Fear of execution, faulting the government: Haiti kidnap victims tell of ordeal
Living in squalid conditions, fearing execution and constantly being shuffled to new locations -- a nun who was among a group of 10 people captured in Haiti told AFP she believed their bodies would be burned or dumped into a mass grave.
But Michel Briand, a 67-year-old priest also in the abducted group, said he does not blame his captors for the ordeal. He faults Haiti's public authorities.
Undermined by extreme poverty and political instability, Haiti has seen a recent increase in violent gangs in its poorer neighborhoods, which the country's meager public investment efforts have passed over.
The abduction of the 10 in Croix-des-Bouquets, a town northeast of the capital Port-au-Prince on April 11, has become the most visible example of the country's recent spike in kidnappings for ransom.
Briand, and nun Agnes Bordeau, 80, told AFP they were en route to a priest's ordination when their group came upon a dozen armed men who had blocked the road on the outskirts of the capital.
"We were in the wrong place at the wrong time," said Briand, who believes the gang members had not planned their kidnapping.
"As I entered the forest I saw a fire," Bordeau told AFP. "And I thought, 'Oh that's it, they're going to kill us and then they're going to burn us.'"
"Very quickly too, I heard the sound of pickaxe strikes against the ground. I said to myself, 'Well, they are in the process of making a mass grave and they are going to throw us in there and kill us,'" she said, now able to laugh at how very dark her assumptions were.
While Bordeau has worked in Haiti since 2019 after spending decades in Central Africa, Briand has been a missionary in the Caribbean since 1986 and speaks fluent Creole, meaning he was able to interact with the gang.
He said in the first minutes, the men "did not know where to put us," and later threw cardboard on the ground, which became the captives' home for five days.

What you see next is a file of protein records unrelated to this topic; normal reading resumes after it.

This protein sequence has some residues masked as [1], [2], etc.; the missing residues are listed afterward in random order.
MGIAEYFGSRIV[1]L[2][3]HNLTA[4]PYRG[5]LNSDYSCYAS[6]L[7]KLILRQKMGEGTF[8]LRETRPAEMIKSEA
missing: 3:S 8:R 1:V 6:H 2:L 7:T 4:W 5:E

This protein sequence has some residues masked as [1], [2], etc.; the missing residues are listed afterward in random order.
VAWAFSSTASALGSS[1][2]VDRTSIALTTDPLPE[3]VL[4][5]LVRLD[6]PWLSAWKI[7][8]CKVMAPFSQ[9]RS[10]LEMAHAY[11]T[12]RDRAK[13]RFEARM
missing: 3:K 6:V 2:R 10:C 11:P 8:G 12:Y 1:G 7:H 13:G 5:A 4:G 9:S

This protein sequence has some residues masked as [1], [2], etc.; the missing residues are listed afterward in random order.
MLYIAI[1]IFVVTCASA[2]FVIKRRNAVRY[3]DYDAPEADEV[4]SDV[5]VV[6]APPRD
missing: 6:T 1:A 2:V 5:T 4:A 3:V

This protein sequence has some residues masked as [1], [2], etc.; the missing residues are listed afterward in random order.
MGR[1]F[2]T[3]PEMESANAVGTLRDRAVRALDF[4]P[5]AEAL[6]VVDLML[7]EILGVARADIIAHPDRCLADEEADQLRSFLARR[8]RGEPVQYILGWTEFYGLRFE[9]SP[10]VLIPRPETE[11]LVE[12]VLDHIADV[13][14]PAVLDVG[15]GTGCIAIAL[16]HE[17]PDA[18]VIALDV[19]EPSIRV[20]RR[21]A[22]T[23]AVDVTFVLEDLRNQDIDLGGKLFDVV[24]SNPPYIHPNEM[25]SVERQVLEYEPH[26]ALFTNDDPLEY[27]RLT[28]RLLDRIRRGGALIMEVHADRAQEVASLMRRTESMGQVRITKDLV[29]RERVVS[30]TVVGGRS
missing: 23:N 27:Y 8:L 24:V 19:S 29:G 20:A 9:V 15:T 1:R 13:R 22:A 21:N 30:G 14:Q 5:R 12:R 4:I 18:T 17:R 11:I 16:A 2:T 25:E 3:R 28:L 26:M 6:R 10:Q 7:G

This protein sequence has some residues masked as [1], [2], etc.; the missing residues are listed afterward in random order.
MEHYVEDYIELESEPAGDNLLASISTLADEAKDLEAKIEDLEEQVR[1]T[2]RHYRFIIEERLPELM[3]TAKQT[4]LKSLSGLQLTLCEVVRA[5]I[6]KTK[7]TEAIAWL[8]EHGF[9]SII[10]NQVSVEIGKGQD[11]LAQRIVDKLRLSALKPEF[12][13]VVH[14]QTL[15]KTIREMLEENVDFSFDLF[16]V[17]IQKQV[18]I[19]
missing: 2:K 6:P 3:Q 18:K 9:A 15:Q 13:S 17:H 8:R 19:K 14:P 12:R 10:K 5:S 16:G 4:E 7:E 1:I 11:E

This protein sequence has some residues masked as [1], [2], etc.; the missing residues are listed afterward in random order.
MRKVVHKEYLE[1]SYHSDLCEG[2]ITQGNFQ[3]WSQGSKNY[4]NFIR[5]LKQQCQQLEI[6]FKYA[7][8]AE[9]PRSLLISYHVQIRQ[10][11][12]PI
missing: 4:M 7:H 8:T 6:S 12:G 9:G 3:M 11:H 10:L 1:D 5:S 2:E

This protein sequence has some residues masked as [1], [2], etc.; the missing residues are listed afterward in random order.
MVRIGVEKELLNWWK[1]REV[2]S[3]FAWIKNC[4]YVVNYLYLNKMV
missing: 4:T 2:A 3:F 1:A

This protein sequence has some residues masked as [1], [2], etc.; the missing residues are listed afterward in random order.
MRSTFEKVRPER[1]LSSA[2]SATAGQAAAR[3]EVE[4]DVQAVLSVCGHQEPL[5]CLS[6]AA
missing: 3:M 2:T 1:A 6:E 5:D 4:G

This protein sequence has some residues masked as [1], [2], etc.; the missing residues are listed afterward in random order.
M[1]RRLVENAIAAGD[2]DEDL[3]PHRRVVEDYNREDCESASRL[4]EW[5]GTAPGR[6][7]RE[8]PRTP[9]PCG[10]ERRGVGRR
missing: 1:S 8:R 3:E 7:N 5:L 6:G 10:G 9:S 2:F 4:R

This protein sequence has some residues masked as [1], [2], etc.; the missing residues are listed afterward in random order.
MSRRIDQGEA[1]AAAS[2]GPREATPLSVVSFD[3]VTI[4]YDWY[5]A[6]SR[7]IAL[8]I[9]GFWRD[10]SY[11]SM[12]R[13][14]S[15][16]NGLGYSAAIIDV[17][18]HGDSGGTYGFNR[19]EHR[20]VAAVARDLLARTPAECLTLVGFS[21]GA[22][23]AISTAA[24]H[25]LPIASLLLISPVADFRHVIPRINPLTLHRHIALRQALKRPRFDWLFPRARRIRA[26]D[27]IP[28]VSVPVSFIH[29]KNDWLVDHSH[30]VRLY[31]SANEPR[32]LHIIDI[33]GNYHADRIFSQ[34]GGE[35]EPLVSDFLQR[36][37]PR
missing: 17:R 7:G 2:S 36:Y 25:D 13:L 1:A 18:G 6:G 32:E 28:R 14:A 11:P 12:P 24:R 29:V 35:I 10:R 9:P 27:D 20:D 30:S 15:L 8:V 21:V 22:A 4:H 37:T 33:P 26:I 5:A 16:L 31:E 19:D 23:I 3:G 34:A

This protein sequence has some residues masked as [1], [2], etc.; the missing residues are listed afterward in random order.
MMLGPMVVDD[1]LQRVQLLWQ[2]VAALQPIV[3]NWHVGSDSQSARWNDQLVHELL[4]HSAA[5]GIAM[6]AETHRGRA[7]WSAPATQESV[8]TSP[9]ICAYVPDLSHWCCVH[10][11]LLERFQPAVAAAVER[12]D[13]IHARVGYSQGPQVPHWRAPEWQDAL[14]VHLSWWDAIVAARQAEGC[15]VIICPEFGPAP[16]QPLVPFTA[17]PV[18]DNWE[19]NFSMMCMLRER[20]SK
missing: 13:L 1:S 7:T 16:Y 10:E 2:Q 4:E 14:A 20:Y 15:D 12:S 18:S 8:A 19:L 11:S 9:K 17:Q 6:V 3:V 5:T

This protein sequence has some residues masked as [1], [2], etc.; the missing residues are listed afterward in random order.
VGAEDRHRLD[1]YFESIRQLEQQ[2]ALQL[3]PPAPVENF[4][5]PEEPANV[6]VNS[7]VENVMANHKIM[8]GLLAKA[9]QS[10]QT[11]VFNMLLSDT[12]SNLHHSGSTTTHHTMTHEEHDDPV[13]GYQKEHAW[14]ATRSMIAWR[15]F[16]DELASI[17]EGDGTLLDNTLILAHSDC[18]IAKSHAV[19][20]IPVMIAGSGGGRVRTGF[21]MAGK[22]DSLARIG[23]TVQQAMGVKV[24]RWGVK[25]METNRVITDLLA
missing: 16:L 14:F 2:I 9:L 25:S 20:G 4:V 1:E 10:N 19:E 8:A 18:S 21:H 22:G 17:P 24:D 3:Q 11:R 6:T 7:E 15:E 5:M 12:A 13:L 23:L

- 'They are not responsible' -
The captives were moved constantly, with each change eliciting hope of release and fear of execution, Bordeau said. Throughout the entire ordeal, no one in the group, which included French and Haitian clergy plus lay people, was ever attacked.
"The third place was the most terrible because it was unsanitary, really small, and they decreased our food," Bordeau said calmly.
"We would have a meat pie around 3:00 pm, a bottle of water and that was it for the day."
Still not knowing the details of their release, Bordeau and Briand were freed overnight on April 30 along with four others. Another four were freed previously. The group had been held for a $1 million ransom.
"I do not hold it against them and I would even say that they are not responsible," Bordeau said.
"I pray for them a lot, for them to be able to leave this hell where they live," she said, clasping her hands on her knees.
"They fall back on theft, or as was the case with us, kidnapping, to support each other and buy weapons, they told us that clearly," Briand said.
- 'Action over talking' -
Kidnappings have affected both the country's wealthy minority as well as its masses living in poverty.
"Let us ask that the public authorities take action over talking: There is no point to more words, what is needed is action for the good of the people," Briand said.
In Haiti, where links between gangs and public officials are common knowledge, Briand's captors told him they had been funded by elected officials who later lost power, leaving them to turn to thievery for money.
"These elected officials incited the phenomenon of the gangs," he said, careful to avoid naming specific politicians.
On Saturday, for the first time since his release, Briand drove his pickup truck through the streets of Port-au-Prince.
Gray hair tied in a ponytail, voice calm, he said he has no plans to leave Haiti.
"It's not as if, because you have been bullied by a few Haitian people, that all of the people are bullying you," he said.
Were he to depart now, he added, he would consider it a "betrayal."